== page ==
• 3 Hide
    blackmagnum , October 16, 2012 6:49 AM
    Are we rivals to Car and Driver now?
  • 13 Hide
    apache_lives , October 16, 2012 7:53 AM
    but can it run crysis?

    wait its a car on a computer related website my bad
  • -1 Hide
    Anonymous , October 16, 2012 9:08 AM
    Anyone got this and forgone the Display Audio with Navigation and Entune option and instead got an proper aftermarket nav system (not those portable ones)?
  • 0 Hide
    alyoshka , October 16, 2012 9:35 AM
    Shouldn't they save all that power wasted on the in car electronics and utilize it for the commuting purpose itself?
  • 0 Hide
    Sakkura , October 16, 2012 9:40 AM
    alyoshkaShouldn't they save all that power wasted on the in car electronics and utilize it for the commuting purpose itself?

    Small problem: Even if it's using 500W, that still only amounts to a little more than half a horsepower.
  • 0 Hide
    lunyone , October 16, 2012 10:42 AM
    Quote:
    Though, in this case, it's used to maximize has mileage.

    I"m thinking it was "GAS" mileage :) 
    Under the "Hybrid Synergy Drive > Combining The Power" section.
  • 0 Hide
    lunyone , October 16, 2012 10:43 AM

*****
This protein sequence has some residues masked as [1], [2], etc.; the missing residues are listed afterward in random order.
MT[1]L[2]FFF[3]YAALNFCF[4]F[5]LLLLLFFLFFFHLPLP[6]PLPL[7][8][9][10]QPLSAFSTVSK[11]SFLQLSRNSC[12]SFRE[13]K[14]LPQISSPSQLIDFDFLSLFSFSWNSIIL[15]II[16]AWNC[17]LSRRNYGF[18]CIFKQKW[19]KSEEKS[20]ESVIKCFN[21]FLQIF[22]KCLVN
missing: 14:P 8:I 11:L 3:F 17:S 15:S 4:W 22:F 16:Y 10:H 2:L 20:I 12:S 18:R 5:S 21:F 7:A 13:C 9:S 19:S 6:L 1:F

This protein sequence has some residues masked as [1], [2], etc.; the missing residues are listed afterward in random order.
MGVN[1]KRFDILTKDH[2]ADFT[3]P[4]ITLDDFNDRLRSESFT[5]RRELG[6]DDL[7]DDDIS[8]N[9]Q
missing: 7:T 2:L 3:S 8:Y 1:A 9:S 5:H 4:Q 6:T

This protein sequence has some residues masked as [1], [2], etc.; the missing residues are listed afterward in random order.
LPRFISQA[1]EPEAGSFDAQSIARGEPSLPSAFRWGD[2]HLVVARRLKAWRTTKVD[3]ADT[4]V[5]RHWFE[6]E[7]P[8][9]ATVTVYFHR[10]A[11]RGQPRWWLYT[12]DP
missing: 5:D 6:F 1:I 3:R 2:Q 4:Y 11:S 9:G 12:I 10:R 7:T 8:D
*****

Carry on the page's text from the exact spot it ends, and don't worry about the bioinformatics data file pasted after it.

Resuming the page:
Quote:
    During our week with the 2012 Toyota Camry Hybrid XLE, we found that aggressive driving from stoplight to stoplight was actually quite a big of fun

    I'm also thinking it was "actually quite a bit of fun"??
  • 0 Hide
    lunyone , October 16, 2012 10:44 AM
    Sorry last comment was from the "The End Result" of the Hybrid Synergy Drive section.
  • 1 Hide
    xsamitt , October 16, 2012 10:56 AM
    Do I see a trend happening here?
    I guess if this is the way things are going why not review some skidoos next time?
    Word on the street they too also have advanced computers nowadays.
    Hard core Computer world be gone,we've had enough of you apparently!!!
  • 0 Hide
    cangelini , October 16, 2012 11:29 AM
    lunyoneI"m thinking it was "GAS" mileage Under the "Hybrid Synergy Drive > Combining The Power" section.

    Thanks, fixed!
  • -2 Hide